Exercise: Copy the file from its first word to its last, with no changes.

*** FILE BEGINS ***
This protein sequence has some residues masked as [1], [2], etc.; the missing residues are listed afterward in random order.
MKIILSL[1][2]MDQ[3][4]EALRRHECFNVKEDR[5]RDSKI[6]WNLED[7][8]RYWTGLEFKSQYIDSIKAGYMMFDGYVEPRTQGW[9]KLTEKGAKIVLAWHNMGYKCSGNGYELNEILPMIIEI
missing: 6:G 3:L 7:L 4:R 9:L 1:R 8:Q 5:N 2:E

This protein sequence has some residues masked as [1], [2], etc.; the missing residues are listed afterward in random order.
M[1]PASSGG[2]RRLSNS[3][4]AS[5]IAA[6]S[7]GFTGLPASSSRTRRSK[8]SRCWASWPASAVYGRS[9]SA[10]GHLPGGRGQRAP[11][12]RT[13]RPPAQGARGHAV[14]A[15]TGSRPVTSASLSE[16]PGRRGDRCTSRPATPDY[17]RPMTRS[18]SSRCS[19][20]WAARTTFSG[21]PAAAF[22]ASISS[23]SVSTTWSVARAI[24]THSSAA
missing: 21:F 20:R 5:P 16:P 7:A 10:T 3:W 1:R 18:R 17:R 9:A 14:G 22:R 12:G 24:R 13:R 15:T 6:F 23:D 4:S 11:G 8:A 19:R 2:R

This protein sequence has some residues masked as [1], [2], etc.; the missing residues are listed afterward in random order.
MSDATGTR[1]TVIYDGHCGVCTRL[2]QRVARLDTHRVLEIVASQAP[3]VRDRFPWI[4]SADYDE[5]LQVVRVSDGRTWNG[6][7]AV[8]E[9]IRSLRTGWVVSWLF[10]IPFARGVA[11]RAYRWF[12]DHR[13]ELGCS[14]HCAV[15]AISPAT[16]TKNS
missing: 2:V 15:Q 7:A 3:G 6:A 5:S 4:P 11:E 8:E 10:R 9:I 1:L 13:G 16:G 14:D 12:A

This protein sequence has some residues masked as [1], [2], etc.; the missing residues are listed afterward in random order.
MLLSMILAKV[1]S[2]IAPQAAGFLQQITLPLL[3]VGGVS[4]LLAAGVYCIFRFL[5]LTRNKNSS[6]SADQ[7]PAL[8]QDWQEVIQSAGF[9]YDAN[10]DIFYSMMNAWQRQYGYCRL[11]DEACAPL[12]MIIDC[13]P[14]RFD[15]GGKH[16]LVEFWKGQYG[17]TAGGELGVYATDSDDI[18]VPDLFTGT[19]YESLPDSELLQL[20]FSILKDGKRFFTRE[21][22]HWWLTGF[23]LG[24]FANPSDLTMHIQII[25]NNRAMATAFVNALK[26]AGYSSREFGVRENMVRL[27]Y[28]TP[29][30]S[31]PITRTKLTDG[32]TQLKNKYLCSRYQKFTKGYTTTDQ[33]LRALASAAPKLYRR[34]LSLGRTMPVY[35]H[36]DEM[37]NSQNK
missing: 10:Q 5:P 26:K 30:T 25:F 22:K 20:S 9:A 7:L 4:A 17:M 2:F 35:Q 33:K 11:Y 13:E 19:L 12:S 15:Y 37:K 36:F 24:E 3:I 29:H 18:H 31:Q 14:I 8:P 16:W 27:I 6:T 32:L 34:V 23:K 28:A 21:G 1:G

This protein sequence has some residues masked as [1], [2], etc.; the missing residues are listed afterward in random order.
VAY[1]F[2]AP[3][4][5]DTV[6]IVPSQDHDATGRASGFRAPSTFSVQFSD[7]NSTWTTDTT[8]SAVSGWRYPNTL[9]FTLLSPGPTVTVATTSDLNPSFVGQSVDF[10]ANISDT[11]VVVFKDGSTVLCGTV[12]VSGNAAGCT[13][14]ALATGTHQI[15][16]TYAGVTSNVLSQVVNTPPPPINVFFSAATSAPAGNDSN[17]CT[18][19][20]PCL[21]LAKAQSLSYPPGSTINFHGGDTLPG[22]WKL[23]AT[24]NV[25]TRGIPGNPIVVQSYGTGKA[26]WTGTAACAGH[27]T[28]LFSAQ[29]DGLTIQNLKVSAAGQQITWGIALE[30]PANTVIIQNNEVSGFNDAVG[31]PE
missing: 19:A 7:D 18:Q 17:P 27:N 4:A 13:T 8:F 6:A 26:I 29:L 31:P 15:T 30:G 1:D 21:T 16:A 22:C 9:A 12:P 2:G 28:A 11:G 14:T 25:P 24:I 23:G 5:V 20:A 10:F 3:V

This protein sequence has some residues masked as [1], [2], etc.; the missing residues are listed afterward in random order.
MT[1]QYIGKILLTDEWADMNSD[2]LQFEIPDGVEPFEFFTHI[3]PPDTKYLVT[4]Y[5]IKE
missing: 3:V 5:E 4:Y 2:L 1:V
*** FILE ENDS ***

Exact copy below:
This protein sequence has some residues masked as [1], [2], etc.; the missing residues are listed afterward in random order.
MKIILSL[1][2]MDQ[3][4]EALRRHECFNVKEDR[5]RDSKI[6]WNLED[7][8]RYWTGLEFKSQYIDSIKAGYMMFDGYVEPRTQGW[9]KLTEKGAKIVLAWHNMGYKCSGNGYELNEILPMIIEI
missing: 6:G 3:L 7:L 4:R 9:L 1:R 8:Q 5:N 2:E

This protein sequence has some residues masked as [1], [2], etc.; the missing residues are listed afterward in random order.
M[1]PASSGG[2]RRLSNS[3][4]AS[5]IAA[6]S[7]GFTGLPASSSRTRRSK[8]SRCWASWPASAVYGRS[9]SA[10]GHLPGGRGQRAP[11][12]RT[13]RPPAQGARGHAV[14]A[15]TGSRPVTSASLSE[16]PGRRGDRCTSRPATPDY[17]RPMTRS[18]SSRCS[19][20]WAARTTFSG[21]PAAAF[22]ASISS[23]SVSTTWSVARAI[24]THSSAA
missing: 21:F 20:R 5:P 16:P 7:A 10:T 3:W 1:R 18:R 17:R 9:A 14:G 22:R 12:G 24:R 13:R 15:T 6:F 23:D 4:S 11:G 8:A 19:R 2:R

This protein sequence has some residues masked as [1], [2], etc.; the missing residues are listed afterward in random order.
MSDATGTR[1]TVIYDGHCGVCTRL[2]QRVARLDTHRVLEIVASQAP[3]VRDRFPWI[4]SADYDE[5]LQVVRVSDGRTWNG[6][7]AV[8]E[9]IRSLRTGWVVSWLF[10]IPFARGVA[11]RAYRWF[12]DHR[13]ELGCS[14]HCAV[15]AISPAT[16]TKNS
missing: 2:V 15:Q 7:A 3:G 6:A 5:S 4:P 11:E 8:E 10:R 9:I 1:L 13:G 16:G 14:D 12:A

This protein sequence has some residues masked as [1], [2], etc.; the missing residues are listed afterward in random order.
MLLSMILAKV[1]S[2]IAPQAAGFLQQITLPLL[3]VGGVS[4]LLAAGVYCIFRFL[5]LTRNKNSS[6]SADQ[7]PAL[8]QDWQEVIQSAGF[9]YDAN[10]DIFYSMMNAWQRQYGYCRL[11]DEACAPL[12]MIIDC[13]P[14]RFD[15]GGKH[16]LVEFWKGQYG[17]TAGGELGVYATDSDDI[18]VPDLFTGT[19]YESLPDSELLQL[20]FSILKDGKRFFTRE[21][22]HWWLTGF[23]LG[24]FANPSDLTMHIQII[25]NNRAMATAFVNALK[26]AGYSSREFGVRENMVRL[27]Y[28]TP[29][30]S[31]PITRTKLTDG[32]TQLKNKYLCSRYQKFTKGYTTTDQ[33]LRALASAAPKLYRR[34]LSLGRTMPVY[35]H[36]DEM[37]NSQNK
missing: 10:Q 5:P 26:K 30:T 25:F 22:K 20:S 9:A 7:L 4:A 17:M 2:F 35:Q 33:K 11:Y 13:E 19:L 12:S 15:Y 37:K 36:F 24:E 3:I 29:H 18:H 31:Q 14:I 8:P 16:W 27:I 6:T 32:L 34:V 23:K 28:A 21:G 1:G

This protein sequence has some residues masked as [1], [2], etc.; the missing residues are listed afterward in random order.
VAY[1]F[2]AP[3][4][5]DTV[6]IVPSQDHDATGRASGFRAPSTFSVQFSD[7]NSTWTTDTT[8]SAVSGWRYPNTL[9]FTLLSPGPTVTVATTSDLNPSFVGQSVDF[10]ANISDT[11]VVVFKDGSTVLCGTV[12]VSGNAAGCT[13][14]ALATGTHQI[15][16]TYAGVTSNVLSQVVNTPPPPINVFFSAATSAPAGNDSN[17]CT[18][19][20]PCL[21]LAKAQSLSYPPGSTINFHGGDTLPG[22]WKL[23]AT[24]NV[25]TRGIPGNPIVVQSYGTGKA[26]WTGTAACAGH[27]T[28]LFSAQ[29]DGLTIQNLKVSAAGQQITWGIALE[30]PANTVIIQNNEVSGFNDAVG[31]PE
missing: 19:A 7:D 18:Q 17:P 27:N 4:A 13:T 8:F 6:A 26:I 29:L 31:P 15:T 30:G 1:D 21:T 16:A 22:C 9:A 12:P 2:G 28:A 11:G 14:T 25:P 24:I 23:G 5:V 20:A 10:F 3:V

This protein sequence has some residues masked as [1], [2], etc.; the missing residues are listed afterward in random order.
MT[1]QYIGKILLTDEWADMNSD[2]LQFEIPDGVEPFEFFTHI[3]PPDTKYLVT[4]Y[5]IKE
missing: 3:V 5:E 4:Y 2:L 1:V